If been a big fan of Amazon Web Services (AWS) because they lower the costs of startup experimentation. I’ve sponsored their events, judged their startup competition, etc. I have friends on the team. I’ve also had frank conversations with them about service level agreements and what it means to be an infrastructure provider in a mashup world. Mashups increase the need for high availability and uptime. If the user experience of a mashup application requires, say, five web services from three separate companies to be available the overall probability of failure goes up subtantially. it’s the weakest link in the chain argument.The Net learned this the hard way yesterday when multiple AWS services (S3, EC2, SQS, Simple DB, etc.) had a multi-hour outage. The problem was exacerbated by the fact that, internally, various AWS services depend on one another and especially the storage service, S3.It looks like the cause for the outage was a particular use pattern of S3:
What caused the problem however was a sudden unexpected surge in a particular type of usage (PUT’s and GET’s of private files which require cryptographic credentials, rather than GET’s of public files that require no credentials). As I understand what Kathrin said, the surge was caused by at least one very large customer plus several other customers suddenly and unexpectedly increasing their usage.
I would highly recommend for anyone who is building a developer community or providing SaaS infrastructure or relying on SaaS infrastructure to take the time and read the many posts on the AWS forums about the outage. You hear the real pain and frustration of people whose businesses depend on AWS. The key complaint was not that the service failed–failures do happen–but that Amazon was not prepared to engage with the developer community around the failure.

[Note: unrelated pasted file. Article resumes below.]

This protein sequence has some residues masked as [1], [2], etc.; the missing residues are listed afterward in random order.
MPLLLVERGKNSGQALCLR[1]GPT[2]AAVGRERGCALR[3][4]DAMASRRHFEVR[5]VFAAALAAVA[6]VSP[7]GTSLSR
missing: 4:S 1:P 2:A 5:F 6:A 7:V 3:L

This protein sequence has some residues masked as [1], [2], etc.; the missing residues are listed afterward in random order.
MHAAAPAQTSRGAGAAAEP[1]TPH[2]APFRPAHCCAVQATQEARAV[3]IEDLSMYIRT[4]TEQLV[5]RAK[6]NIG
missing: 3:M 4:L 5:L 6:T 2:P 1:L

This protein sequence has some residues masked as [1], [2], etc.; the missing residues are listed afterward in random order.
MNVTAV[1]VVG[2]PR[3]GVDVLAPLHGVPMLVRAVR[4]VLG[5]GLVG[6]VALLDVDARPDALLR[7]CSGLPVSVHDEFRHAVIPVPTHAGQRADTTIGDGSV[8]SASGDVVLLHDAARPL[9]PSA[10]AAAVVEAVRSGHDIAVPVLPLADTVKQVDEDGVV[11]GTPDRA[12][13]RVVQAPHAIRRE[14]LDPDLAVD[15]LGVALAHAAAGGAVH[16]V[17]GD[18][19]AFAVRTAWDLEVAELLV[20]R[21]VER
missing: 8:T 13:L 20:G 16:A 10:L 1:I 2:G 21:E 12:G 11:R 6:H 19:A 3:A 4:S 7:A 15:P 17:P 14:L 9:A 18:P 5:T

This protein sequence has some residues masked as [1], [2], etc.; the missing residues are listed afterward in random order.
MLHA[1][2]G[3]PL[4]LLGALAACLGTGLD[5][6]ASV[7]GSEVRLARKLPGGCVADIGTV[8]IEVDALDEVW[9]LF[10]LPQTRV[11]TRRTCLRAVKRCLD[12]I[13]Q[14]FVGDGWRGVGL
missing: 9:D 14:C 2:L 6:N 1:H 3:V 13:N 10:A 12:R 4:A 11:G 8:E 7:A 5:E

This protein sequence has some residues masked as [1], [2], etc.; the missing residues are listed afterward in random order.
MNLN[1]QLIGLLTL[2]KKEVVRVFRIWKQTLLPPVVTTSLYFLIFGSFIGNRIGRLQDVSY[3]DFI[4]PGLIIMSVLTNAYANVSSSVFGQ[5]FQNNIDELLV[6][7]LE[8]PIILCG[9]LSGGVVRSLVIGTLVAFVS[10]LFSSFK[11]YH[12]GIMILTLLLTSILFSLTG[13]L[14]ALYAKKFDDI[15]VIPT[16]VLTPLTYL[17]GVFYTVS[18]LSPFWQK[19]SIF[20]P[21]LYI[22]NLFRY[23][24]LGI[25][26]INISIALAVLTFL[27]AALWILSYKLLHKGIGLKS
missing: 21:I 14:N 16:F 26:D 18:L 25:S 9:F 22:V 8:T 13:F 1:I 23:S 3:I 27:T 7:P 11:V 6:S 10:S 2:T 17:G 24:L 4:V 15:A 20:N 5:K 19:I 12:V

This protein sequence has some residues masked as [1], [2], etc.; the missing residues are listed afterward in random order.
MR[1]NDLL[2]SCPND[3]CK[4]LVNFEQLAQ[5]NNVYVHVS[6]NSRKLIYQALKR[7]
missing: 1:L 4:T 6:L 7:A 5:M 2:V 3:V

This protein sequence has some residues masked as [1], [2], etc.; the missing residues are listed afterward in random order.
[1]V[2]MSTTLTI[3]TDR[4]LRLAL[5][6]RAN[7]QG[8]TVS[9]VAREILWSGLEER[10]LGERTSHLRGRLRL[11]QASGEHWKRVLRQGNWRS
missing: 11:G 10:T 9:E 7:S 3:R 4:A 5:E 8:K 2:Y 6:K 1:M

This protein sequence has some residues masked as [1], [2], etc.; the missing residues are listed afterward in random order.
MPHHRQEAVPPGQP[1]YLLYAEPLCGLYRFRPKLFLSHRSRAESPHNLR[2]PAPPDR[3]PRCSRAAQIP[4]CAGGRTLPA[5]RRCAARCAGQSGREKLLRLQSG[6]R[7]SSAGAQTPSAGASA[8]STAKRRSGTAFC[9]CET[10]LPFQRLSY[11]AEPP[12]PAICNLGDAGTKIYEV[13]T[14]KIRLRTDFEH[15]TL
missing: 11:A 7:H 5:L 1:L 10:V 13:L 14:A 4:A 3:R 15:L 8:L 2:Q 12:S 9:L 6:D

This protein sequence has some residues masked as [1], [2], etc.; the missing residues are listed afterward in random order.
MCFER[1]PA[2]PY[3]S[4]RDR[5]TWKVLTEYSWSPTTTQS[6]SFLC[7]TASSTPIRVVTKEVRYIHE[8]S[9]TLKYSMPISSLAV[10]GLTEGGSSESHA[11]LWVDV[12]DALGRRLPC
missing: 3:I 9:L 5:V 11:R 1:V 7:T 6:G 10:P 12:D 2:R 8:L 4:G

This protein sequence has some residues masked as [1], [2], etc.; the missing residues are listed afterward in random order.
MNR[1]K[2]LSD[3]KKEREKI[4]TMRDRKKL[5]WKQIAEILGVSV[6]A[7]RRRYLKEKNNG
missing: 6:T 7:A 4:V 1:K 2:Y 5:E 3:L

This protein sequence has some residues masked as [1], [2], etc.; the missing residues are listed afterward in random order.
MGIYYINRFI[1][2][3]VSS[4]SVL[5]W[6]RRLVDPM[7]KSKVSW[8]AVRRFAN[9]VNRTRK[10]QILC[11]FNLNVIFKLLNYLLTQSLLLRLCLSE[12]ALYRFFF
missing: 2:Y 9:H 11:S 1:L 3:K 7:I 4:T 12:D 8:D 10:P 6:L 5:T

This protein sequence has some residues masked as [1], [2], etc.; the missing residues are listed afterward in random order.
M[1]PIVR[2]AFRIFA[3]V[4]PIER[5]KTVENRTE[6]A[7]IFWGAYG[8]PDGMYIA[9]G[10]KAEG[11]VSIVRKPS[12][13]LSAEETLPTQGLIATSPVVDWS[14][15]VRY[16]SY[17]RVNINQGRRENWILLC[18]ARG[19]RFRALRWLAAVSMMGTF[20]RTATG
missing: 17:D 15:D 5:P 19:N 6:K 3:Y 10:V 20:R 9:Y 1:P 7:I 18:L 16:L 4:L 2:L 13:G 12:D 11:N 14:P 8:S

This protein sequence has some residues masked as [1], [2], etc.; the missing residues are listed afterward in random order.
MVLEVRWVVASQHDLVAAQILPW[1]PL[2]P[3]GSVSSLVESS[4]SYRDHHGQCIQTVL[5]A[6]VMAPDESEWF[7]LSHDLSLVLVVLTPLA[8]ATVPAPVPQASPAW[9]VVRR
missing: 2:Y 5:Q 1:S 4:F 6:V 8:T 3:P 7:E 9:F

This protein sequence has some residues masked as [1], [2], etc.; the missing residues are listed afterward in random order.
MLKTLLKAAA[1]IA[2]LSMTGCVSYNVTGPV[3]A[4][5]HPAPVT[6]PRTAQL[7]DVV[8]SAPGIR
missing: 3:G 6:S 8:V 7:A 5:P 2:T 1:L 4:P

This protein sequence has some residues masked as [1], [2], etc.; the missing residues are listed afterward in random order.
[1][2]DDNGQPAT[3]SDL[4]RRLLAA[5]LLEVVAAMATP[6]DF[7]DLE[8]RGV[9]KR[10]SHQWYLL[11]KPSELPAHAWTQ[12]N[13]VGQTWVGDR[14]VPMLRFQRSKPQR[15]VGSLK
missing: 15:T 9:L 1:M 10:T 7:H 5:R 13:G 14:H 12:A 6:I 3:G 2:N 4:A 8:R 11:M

It’s AmazING the fact of having no info on what’s happening. Absolutely unacceptable. Come on, people on this forum are all tech guys, so we understand that bad things happen from time to time. However, you MUST be transparent with your customers and give them details on what’s going on (yes, we want to know exactly what’s happening and not a standard response like ‘The issue is resolved’). In fact, it is not. So please, scale these complaints to the right person and post the technical explanation of the issue as soon as possible.
Jesse Robbins over at O’Reilly has a good post comparing how Amazon dealt with the situation to how Salesforce responded to its infamous outage a couple of years ago. I’ve also blogged before about how SaaS brings increases responsiblities.All in all, Amazon worked very hard to get the issue resolved and the community was thankful for their efforts.
As I said before, you need to be transparent with your customers. No service can provide 100% uptime. It’s a fact. No matter if u have a redundant anycast network or supercalifragilisticexpialidocious elastic clouds. I just want to get notified and know what’s exactly happening. Nothing else. That said, the issue was resolved very fast, so you should be very proud. Hats off to Amazon’s IT staff.